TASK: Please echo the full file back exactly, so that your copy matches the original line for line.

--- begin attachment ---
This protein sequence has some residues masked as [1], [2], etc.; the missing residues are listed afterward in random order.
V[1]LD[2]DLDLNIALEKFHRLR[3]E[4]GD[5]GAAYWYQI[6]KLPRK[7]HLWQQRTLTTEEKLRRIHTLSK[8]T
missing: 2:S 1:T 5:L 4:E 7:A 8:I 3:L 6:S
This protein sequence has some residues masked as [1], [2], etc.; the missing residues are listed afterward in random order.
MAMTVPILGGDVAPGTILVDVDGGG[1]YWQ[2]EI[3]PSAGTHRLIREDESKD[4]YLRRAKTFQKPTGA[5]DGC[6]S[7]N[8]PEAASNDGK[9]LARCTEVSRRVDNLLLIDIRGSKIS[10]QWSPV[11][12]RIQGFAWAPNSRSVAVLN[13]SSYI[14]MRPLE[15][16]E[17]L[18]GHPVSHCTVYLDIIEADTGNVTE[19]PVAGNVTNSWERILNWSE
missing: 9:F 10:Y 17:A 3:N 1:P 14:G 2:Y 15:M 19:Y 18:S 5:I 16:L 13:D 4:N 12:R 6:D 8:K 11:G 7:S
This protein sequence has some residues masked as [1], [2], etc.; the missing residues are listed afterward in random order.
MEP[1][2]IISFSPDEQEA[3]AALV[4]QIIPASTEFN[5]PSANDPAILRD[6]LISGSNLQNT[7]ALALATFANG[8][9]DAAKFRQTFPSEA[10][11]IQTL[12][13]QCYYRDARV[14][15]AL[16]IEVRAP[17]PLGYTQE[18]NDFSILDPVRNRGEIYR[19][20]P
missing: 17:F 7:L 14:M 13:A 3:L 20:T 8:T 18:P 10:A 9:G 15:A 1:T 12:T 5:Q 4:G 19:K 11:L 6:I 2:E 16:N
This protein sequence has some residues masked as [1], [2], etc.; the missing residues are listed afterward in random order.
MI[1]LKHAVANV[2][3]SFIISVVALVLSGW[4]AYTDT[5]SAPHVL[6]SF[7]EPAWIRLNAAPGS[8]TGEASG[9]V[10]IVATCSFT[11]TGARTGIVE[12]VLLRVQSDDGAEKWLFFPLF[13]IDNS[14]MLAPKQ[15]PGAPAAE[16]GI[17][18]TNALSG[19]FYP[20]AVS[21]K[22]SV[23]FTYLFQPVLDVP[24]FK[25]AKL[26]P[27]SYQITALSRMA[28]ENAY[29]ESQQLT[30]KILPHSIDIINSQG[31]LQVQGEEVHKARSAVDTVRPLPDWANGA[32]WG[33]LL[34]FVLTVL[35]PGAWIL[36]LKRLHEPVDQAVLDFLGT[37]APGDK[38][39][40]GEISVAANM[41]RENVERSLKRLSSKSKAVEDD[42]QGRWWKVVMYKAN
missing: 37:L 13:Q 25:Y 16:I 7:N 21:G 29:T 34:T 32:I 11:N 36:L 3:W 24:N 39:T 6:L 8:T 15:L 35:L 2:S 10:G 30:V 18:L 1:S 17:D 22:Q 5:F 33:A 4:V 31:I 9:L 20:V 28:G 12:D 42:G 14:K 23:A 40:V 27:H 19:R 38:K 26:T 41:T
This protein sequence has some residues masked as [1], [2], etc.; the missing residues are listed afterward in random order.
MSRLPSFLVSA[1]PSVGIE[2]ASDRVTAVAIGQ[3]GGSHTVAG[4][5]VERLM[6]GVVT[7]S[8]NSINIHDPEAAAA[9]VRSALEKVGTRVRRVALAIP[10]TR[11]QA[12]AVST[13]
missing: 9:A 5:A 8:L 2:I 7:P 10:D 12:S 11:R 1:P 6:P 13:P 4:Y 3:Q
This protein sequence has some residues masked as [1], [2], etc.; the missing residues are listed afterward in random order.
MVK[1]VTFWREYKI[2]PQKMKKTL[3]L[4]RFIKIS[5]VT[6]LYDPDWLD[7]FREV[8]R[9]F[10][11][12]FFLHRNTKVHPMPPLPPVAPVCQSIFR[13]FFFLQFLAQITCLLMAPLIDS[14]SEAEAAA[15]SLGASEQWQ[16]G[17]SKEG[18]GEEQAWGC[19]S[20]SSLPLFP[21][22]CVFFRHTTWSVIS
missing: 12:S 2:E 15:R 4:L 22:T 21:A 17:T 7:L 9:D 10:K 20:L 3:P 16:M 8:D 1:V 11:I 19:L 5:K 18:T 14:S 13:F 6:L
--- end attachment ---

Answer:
This protein sequence has some residues masked as [1], [2], etc.; the missing residues are listed afterward in random order.
V[1]LD[2]DLDLNIALEKFHRLR[3]E[4]GD[5]GAAYWYQI[6]KLPRK[7]HLWQQRTLTTEEKLRRIHTLSK[8]T
missing: 2:S 1:T 5:L 4:E 7:A 8:I 3:L 6:S
This protein sequence has some residues masked as [1], [2], etc.; the missing residues are listed afterward in random order.
MAMTVPILGGDVAPGTILVDVDGGG[1]YWQ[2]EI[3]PSAGTHRLIREDESKD[4]YLRRAKTFQKPTGA[5]DGC[6]S[7]N[8]PEAASNDGK[9]LARCTEVSRRVDNLLLIDIRGSKIS[10]QWSPV[11][12]RIQGFAWAPNSRSVAVLN[13]SSYI[14]MRPLE[15][16]E[17]L[18]GHPVSHCTVYLDIIEADTGNVTE[19]PVAGNVTNSWERILNWSE
missing: 9:F 10:Y 17:A 3:N 1:P 14:G 2:Y 15:M 19:Y 18:S 5:I 16:L 13:D 4:N 12:R 6:D 8:K 11:G 7:S
This protein sequence has some residues masked as [1], [2], etc.; the missing residues are listed afterward in random order.
MEP[1][2]IISFSPDEQEA[3]AALV[4]QIIPASTEFN[5]PSANDPAILRD[6]LISGSNLQNT[7]ALALATFANG[8][9]DAAKFRQTFPSEA[10][11]IQTL[12][13]QCYYRDARV[14][15]AL[16]IEVRAP[17]PLGYTQE[18]NDFSILDPVRNRGEIYR[19][20]P
missing: 17:F 7:L 14:M 13:A 3:L 20:T 8:T 18:P 10:A 9:G 15:A 1:T 12:T 5:Q 4:G 19:K 11:L 6:I 2:E 16:N
This protein sequence has some residues masked as [1], [2], etc.; the missing residues are listed afterward in random order.
MI[1]LKHAVANV[2][3]SFIISVVALVLSGW[4]AYTDT[5]SAPHVL[6]SF[7]EPAWIRLNAAPGS[8]TGEASG[9]V[10]IVATCSFT[11]TGARTGIVE[12]VLLRVQSDDGAEKWLFFPLF[13]IDNS[14]MLAPKQ[15]PGAPAAE[16]GI[17][18]TNALSG[19]FYP[20]AVS[21]K[22]SV[23]FTYLFQPVLDVP[24]FK[25]AKL[26]P[27]SYQITALSRMA[28]ENAY[29]ESQQLT[30]KILPHSIDIINSQG[31]LQVQGEEVHKARSAVDTVRPLPDWANGA[32]WG[33]LL[34]FVLTVL[35]PGAWIL[36]LKRLHEPVDQAVLDFLGT[37]APGDK[38][39][40]GEISVAANM[41]RENVERSLKRLSSKSKAVEDD[42]QGRWWKVVMYKAN
missing: 37:L 13:Q 25:Y 16:I 7:N 21:G 29:T 34:T 32:I 11:N 36:L 3:W 24:N 39:T 6:L 8:T 15:L 35:L 2:S 10:G 30:V 18:L 1:S 17:D 22:Q 5:F 33:A 4:V 31:I 9:L 20:V 28:G 12:D 42:G 14:K 23:A 40:V 27:H 19:R 38:K 26:T 41:T
This protein sequence has some residues masked as [1], [2], etc.; the missing residues are listed afterward in random order.
MSRLPSFLVSA[1]PSVGIE[2]ASDRVTAVAIGQ[3]GGSHTVAG[4][5]VERLM[6]GVVT[7]S[8]NSINIHDPEAAAA[9]VRSALEKVGTRVRRVALAIP[10]TR[11]QA[12]AVST[13]
missing: 9:A 5:A 8:L 2:I 7:P 10:D 12:S 11:R 1:P 6:P 13:P 4:Y 3:Q
This protein sequence has some residues masked as [1], [2], etc.; the missing residues are listed afterward in random order.
MVK[1]VTFWREYKI[2]PQKMKKTL[3]L[4]RFIKIS[5]VT[6]LYDPDWLD[7]FREV[8]R[9]F[10][11][12]FFLHRNTKVHPMPPLPPVAPVCQSIFR[13]FFFLQFLAQITCLLMAPLIDS[14]SEAEAAA[15]SLGASEQWQ[16]G[17]SKEG[18]GEEQAWGC[19]S[20]SSLPLFP[21][22]CVFFRHTTWSVIS
missing: 12:S 2:E 15:R 4:L 22:T 21:A 17:T 7:L 9:D 10:K 20:L 3:P 16:M 8:D 1:V 11:I 19:L 5:K 18:T 14:S 13:F 6:L